“The only thing that we added was at the actors' request if they wanted to wear tusks. It just gave them a slightly different way of talking when they're performing. Some of the actors wanted to do it, some of them chose not to, but that was really it. What we did have on set that was very useful was live playback of a very simplified version of the asset. That becomes really important for framing. Orcs range from seven and a half to nine feet tall and they are three to four feet wide. They're just incredibly wide and obviously that affects how you frame things. In order for us to be able to frame a shot, we needed to be able to get a sense of just how much space they’d occupy. I mean, Rob Kazinsky is a pretty big guy, but he ain't that big. We needed to know how much space he would be taking.”
I told him that I’m fond of Kazinsky because, like Vin Diesel, he’s a total giddy nerd on the inside who just happens to look like a comic book superhero on the outside. I know Kazinsky’s a gamer, and I asked Duncan if there was a learning curve where Rob was able to slip into the skin of the Orc more and more as he worked with it and got to live out his fanboy fantasies.
“Well, like you said, he was in there right from the start. He walked in knowing who Orgrim was, what the lore was, where that character was going to end up. I think he wanted to do justice to a character that he really knew well in the same way any Marvel fan, if they had the chance to be in a Marvel film, would. He was right there from the start, but I think the confidence of doing the motion-capture work came about thanks to working with Terry in what we called Orc camp with Toby, where they just spent time coming up with and learning a vocabulary of movement for the Orcs. How to move like an Orc, how not to turn your head like this but actually turn from the shoulders to make sense of these giant neck muscles that they have. There's all sorts of things that you don't naturally think of until you realize that the anatomy of your character is way different from your own and you're gonna have to move to make that work.”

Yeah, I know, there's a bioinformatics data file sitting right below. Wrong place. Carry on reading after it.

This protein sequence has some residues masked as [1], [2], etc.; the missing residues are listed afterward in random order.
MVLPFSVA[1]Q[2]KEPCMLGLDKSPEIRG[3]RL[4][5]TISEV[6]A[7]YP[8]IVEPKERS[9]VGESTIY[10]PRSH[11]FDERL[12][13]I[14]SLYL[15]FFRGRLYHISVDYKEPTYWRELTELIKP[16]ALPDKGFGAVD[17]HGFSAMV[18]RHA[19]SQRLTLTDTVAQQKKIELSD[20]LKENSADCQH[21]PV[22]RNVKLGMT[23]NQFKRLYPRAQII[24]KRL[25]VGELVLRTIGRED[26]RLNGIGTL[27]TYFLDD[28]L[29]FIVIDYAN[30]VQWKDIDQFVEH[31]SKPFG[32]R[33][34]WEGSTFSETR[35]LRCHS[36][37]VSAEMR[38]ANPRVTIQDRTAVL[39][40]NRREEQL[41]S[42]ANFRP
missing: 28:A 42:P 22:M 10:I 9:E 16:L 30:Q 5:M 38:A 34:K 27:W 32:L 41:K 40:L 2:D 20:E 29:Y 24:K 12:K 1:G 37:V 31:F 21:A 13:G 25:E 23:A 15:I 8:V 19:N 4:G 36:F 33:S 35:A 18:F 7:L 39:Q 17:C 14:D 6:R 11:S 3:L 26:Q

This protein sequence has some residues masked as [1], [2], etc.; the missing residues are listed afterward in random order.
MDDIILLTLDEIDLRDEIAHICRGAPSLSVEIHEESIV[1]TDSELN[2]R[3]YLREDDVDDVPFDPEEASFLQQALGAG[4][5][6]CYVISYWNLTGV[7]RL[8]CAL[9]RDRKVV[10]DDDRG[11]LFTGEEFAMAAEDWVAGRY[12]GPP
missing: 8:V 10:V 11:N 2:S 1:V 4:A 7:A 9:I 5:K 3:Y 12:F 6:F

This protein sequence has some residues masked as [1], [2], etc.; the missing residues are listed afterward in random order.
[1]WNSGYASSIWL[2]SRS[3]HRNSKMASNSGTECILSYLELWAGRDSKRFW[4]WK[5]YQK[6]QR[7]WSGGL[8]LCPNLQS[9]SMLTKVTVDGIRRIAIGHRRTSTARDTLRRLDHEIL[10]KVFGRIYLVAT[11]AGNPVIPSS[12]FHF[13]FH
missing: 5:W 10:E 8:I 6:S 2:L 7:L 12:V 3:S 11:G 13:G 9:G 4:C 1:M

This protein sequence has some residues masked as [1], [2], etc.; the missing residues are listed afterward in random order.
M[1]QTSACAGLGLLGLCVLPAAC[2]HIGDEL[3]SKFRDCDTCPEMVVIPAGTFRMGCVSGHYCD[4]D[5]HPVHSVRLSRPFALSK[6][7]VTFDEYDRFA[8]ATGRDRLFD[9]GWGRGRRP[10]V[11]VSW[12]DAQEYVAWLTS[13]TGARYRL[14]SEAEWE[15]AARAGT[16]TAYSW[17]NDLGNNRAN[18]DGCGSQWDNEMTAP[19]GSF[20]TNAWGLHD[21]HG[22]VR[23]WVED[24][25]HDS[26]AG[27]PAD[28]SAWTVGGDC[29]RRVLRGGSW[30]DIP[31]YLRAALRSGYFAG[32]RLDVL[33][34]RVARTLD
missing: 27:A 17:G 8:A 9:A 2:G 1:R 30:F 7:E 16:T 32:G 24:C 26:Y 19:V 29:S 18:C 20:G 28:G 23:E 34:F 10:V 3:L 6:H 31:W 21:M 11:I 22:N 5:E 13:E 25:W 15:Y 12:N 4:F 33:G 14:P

“Does making a film this big change the way you approach the next film you make? Is there anything you take with you from this into Mute?"
“I’ve wanted to make Mute for such a long time, and I'm fortunate because it looks like now I'm gonna have the opportunity to do it with Paul Rudd and Alexander Skarsgard and a number of other people who haven't been announced yet. It’s gonna be a palate cleanser. It’s on a much much lower budget, and it’s back to science fiction, but a very different kind of science fiction. It’s gonna be great to take that break from this kind of filmmaking to go back to that one, and hopefully if this goes down well, I'll get the chance to come back and do another one of these. I hope you enjoyed it.”
How about it? Now that Warcraft is open around the world, I’m curious to see how you guys are reacting to it. Even after writing and posting my review, I certainly haven’t stopped thinking about it, and the boys have been asking, so I’ll most likely end up taking them to see it. Are you guys open to another one? Did you find yourself drawn into this world or distanced from it? And if you’re a super-fan of the games, do you think this is something that was intended for you instead of a broader audience?
Warcraft is in theaters now.